Do you have such experience: You come in from the cold, your glasses fog up? You open the oven, more fog. Hot shower? More fog. How many times a day do you wipe foggy glasses or peek over the top of them? What a nuisance! People are plagued by fogging glasses. On some occasion, they get lots of sweat drippings and other moisture that leaves nasty stains on the lenses. In fact, many people are the victims of the frustrating effects of fogging. They are stuck for ways of stopping the lenses from fogging up. Therefore, I would likes to talk some methods to prevent glasses from fogging up.
First，there are some commercially anti-fogging spray available, which more or less will help you. But they are not to be effective for long. Second, you can make soap water by yourself. You can apply liquid dish soap to the dry glass lenses. And spread and rub the soap with your thumb and forefinger until all areas are covered. Then you buff the lenses dry with tissue until all signs of soap residue are gone. This will lessen the likely hood of fog-up for a couple days of wear. When you step into differing temperatures, glasses would not fog. Furthermore, you can use toothpaste as an alternative to soap. By the way, I think ski player would better buy a pair of anti fog goggles. Wipe the front and back of your lenses with an anti-fog cloth. Similar to anti-fog cleaners, anti-fog cloths contain a coating that helps keep fog from forming on your lenses.
However, if all these ways fail to work and you can not bear the fogging glasses any more, I suggest it is helpful for you to wear contacts. What’s more, one more thing you need know is that some kinds of cleaners are not compatible with certain lens materials and should be avoided. Check with your eye care professional to see what is recommended for your specific lens type.
In general, there are some advices for you to prevent glasses form fogging up. I hope you can find one way that is most suitable for solving your problem. By the way, I really hope that lucky people who don’t wear glasses pay more attention to your precious and beautiful eyes.
Aspheric lenses, which have a slimmer, more attractive profile than other lenses. They also eliminate that magnified, “bug-eye” look caused by some prescriptions.
High index lenses, which are made of new materials that enable the lenses to be noticeably thinner and lighter than regular plastic lenses.
Polycarbonate lenses are thinner, lighter and up to 10 times more impact-resistant than regular plastic lenses. These lenses are great for safety glasses, children’s eyewear, and for anyone who wants lightweight, durable lenses.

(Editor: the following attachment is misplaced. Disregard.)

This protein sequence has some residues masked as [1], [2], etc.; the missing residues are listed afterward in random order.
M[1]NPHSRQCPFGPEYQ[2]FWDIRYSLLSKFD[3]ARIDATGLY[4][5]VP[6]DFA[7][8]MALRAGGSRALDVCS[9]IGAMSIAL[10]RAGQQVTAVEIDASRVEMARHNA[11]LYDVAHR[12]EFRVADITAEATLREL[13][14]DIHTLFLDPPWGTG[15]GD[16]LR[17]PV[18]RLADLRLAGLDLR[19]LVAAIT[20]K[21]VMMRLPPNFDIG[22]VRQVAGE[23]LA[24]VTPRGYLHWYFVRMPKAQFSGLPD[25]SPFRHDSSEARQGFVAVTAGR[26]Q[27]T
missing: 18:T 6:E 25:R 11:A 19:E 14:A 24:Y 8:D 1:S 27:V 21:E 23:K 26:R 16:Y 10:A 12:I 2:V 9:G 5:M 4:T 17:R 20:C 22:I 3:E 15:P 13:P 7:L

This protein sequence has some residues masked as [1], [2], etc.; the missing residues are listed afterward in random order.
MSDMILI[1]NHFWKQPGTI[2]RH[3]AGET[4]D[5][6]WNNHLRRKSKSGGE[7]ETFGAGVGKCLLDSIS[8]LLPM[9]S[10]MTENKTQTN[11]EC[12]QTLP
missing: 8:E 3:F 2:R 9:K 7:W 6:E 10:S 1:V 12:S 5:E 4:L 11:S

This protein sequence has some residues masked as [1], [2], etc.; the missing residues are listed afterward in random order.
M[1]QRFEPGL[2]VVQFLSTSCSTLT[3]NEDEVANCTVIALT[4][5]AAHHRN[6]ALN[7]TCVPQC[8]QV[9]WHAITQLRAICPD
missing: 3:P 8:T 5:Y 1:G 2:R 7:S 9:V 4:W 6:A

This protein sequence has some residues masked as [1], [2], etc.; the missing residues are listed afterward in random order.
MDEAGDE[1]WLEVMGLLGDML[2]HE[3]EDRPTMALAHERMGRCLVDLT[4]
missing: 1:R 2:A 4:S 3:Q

Photochromic lenses are sun-sensitive lenses that quickly darken in bright conditions, and quickly return to a clear state in ordinary indoor lighting.
Polarized lenses diminish glare from flat, reflective surfaces (like water) and also reduce eye fatigue.
Anti-reflective coatings are among the most popular add-ons for lenses. They can dramatically improve the look and comfort of your glasses by minimizing the amount of light that reflects off the surface of your lenses, which also has the added benefit of reducing glare and thus easing eye fatigue.
Other lens coatings include scratch-resistant, ultraviolet treatment, and mirror coatings.
Eyeglass lenses for presbyopia
Presbyopia is the normal, age-related loss of near focusing ability that makes reading and other close-up tasks more difficult after age 40.
This means that the usual type of eyeglass lenses you've likely been accustomed to wearing, known as single vision lenses, no longer will work well for you.
Multifocal eyeglass lenses available for presbyopia correction include:
Bifocals: Lenses with two powers – one for distance and one for near – separated by a visible line.
Trifocals: Lenses with three powers for seeing at varying distances – near, intermediate and far – separated by two visible lines.
Progressive lenses: These lenses have many advantages over bifocals and trifocals because they allow the wearer to focus at many different distances, not just two or three. Because they have no lines, progressive lenses allow a smooth, comfortable transition from one distance to another.
If you see well in the distance without the need for eyeglasses, simple reading glasses with single vision lenses may be all you need to deal with near vision problems caused by presbyopia.